So. Shall we?

Melanie Rawn is not a writer afraid to do terrible things to her characters; her heroes in particular. Let’s just get this out of the way from the start: bad things happen to the characters we care about, and sometimes they do bad things themselves. Dragon Prince opens with concepts of black and white and gradually shades greyer and greyer as the novel progresses. It isn’t so much that the concepts of “Right” and “Wrong” are in question, but that the question of whether it is sometimes necessary to do what is wrong to accomplish a greater good arises. This is made stark late in the novel when, despite all of his dreams and visions for a better future, Rohan is confronted with his capacity for barbarism while still holding to a dream of a more civilized world.

Much of Dragon Prince is a political dance as, through the first half of the novel, Rohan plays the simpleton to gain concessions from the High Prince Roelstra and cleverly builds advantage for the Desert.

Roelstra, it must be said, is one of the great villains of fantasy literature. His primary concern is power, whether it is exercising it over vassals, coercing others, or acquiring more by devious means, Roelstra is about power and he is not a benevolent ruler. This puts Roelstra in stark contrast with Rohan. Rohan wishes to build peace by law and ultimately change the political power structure of the land, but every step Rohan needs to make he knows that Roelstra will oppose.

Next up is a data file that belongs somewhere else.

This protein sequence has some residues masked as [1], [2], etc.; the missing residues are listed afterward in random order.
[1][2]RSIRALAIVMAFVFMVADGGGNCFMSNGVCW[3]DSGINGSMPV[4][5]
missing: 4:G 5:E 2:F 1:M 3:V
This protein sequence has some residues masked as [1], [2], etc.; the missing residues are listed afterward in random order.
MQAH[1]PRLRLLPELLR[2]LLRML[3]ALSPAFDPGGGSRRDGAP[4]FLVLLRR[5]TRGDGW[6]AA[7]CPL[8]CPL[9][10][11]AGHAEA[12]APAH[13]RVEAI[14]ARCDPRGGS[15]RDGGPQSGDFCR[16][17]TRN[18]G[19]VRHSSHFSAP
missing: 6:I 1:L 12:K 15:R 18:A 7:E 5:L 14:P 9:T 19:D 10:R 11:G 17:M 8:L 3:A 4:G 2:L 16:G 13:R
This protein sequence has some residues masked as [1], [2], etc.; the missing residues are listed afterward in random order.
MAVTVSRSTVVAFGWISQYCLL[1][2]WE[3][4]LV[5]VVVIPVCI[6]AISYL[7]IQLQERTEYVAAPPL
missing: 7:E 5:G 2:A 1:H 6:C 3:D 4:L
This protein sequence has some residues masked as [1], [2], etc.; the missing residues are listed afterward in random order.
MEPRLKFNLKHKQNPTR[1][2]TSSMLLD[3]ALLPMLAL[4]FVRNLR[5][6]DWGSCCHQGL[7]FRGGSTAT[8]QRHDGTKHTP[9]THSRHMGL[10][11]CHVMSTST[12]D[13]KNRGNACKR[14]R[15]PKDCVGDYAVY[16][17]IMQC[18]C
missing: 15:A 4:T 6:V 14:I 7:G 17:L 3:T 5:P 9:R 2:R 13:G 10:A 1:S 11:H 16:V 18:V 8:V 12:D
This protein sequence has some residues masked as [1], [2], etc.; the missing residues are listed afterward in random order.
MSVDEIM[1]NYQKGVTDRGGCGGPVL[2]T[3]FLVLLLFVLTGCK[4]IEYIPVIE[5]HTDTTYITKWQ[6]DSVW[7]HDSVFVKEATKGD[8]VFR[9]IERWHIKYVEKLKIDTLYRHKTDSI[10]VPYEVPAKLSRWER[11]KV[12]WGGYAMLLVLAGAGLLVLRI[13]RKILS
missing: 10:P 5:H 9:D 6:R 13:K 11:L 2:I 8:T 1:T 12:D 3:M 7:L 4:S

This conflict is one of the two primary conflicts of the novel. The second is Rohan’s internal conflict of his desire to be a good man and his growing realization of what he will do to make his world a better place.

One of the more impressive aspects of the novel, besides the parts in between the front and back covers, is the magic system Melanie Rawn developed here. Now, I am not normally one to talk about magic and how it works and how it plays into the novel, but this is fairly inventive. It isn’t called “magic”, but the people with special talents are called Sunrunners. They are able to weave part of their consciousness on the sunlight, communicate over long distances, and use the light of the sun in a variety of other ways. The faradhi are specially trained emissaries to each Princedom and work and serve all over the continent. They report back to Lady Andrade at the Goddess Keep, and with a network of faradhi who can communicate by sunlight, Andrade attempts to manipulate Princes and protect her people and her family.

Dragon Prince is a very strong, powerful, and thrilling debut novel from Melanie Rawn. There is battle, but the beauty of Dragon Prince is in the political scheming at the Rialla and in the goals of Prince Rohan. Power and how it is used is a central concept to Dragon Prince and Melanie Rawn explores it well. This should be considered a must read novel for all fans of fantasy.

One final thing to note is that the trade paper edition of Dragon Prince seems to have done away with the genealogies and extra information I remember fondly from the mass market edition of my youth. I mourn the loss.

POSTED BY: Joe Sherry - Co-editor of Nerds of a Feather, 3x Hugo Award Finalist for Best Fanzine. Minnesotan.